Clark County has lifted its ban on outdoor burning, effective today, as recent rain and cooler weather have eased fire danger across the region.
The change means land-clearing fires will be allowed. The county’s ban on recreational fires was lifted earlier this month. But people still need to act responsibly even with the arrival of fall, said Richard Martin, the county’s assistant fire marshal.
“That doesn’t mean that it’s OK to go out and be reckless with fire,” Martin said. “It’s still dry. It’s still fire season.”
Residents still must follow local burning regulations and permit requirements, according to the county. Campfires are allowed in fire pits at designated campgrounds such as those found in local and state parks. At home, people should create a defensible space around their home to prevent fire damage, according to the county.
September largely wound down a long and destructive fire season in the drought-afflicted Northwest. More than 1 million acres of land burned in Washington alone, which is the most in state history, according to the Department of Natural Resources. Much of the damage occurred in North Central Washington, where three firefighters died in August battling the massive Okanogan Complex fire.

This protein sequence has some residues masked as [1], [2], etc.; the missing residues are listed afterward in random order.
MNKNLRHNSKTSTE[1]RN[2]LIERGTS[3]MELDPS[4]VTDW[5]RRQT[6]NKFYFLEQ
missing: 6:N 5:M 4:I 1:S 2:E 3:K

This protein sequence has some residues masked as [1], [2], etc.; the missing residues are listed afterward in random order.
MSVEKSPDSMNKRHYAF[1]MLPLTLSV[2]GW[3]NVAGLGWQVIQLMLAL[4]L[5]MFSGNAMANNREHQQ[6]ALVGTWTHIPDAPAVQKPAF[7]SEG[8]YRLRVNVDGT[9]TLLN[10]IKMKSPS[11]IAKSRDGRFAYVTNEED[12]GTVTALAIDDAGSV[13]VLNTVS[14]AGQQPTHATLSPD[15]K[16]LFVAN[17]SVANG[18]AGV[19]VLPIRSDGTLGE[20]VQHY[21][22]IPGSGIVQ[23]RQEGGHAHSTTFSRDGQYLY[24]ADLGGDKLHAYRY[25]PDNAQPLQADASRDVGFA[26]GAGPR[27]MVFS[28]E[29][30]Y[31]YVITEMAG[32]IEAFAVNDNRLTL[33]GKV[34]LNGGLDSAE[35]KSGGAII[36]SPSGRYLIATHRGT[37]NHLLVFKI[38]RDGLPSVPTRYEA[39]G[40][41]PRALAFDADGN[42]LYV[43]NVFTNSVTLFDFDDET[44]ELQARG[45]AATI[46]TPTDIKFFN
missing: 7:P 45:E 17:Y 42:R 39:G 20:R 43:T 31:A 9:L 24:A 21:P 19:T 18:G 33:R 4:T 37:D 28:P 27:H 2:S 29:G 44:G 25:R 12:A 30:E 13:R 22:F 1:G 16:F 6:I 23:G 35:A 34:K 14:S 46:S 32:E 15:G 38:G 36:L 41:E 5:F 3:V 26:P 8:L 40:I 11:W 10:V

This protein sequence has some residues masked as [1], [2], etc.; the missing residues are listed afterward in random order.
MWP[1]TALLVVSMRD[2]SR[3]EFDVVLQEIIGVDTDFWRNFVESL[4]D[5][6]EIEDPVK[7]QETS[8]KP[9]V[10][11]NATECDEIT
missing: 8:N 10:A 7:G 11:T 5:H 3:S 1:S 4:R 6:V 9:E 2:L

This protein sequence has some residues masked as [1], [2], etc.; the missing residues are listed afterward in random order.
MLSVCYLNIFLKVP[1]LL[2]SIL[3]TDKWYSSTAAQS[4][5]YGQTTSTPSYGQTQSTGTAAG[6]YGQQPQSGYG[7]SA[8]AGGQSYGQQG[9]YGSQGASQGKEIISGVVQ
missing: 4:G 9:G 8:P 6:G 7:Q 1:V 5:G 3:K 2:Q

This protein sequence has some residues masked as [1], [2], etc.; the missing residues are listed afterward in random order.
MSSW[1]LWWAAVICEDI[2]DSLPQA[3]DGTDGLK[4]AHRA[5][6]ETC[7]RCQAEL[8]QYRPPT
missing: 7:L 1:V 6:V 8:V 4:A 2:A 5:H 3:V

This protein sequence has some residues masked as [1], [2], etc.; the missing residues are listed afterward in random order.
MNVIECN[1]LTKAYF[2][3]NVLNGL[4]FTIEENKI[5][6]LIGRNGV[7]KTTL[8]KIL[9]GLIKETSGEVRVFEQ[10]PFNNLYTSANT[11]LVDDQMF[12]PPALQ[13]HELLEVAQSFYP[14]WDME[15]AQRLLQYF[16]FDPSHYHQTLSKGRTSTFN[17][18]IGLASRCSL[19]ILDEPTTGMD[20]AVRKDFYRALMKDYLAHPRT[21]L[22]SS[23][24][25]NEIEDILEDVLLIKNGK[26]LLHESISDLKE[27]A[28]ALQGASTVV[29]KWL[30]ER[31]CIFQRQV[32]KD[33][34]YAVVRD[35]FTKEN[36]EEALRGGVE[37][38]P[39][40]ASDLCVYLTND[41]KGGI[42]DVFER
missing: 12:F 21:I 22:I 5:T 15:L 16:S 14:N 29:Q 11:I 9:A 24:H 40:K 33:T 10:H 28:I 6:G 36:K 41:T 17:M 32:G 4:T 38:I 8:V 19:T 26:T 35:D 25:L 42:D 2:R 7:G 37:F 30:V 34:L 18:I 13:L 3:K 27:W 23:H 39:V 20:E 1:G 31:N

The estimated cost of battling wildfires in Washington this year was about $250 million across all jurisdictions, said DNR spokeswoman Janet Pearce. That kind of cost creates a big strain, both in terms of budgets and crews, she said.
“Resources became an issue again this year, because we were stretched thin,” Pearce said.
What’s more, officials are bracing for extreme conditions to become the norm, not the exception. Fire seasons are getting longer and more intense, she said.
Locally, fire crews in Clark County faced difficult conditions of their own.
“It has been one of the more active fire seasons in recent history,” Martin said.
After the hottest summer on record in many places, including Vancouver, temperatures have cooled considerably in recent weeks. Highs are expected to land in the lower 70s for the next several days — close to normal for this time of year, according to the National Weather Service in Portland.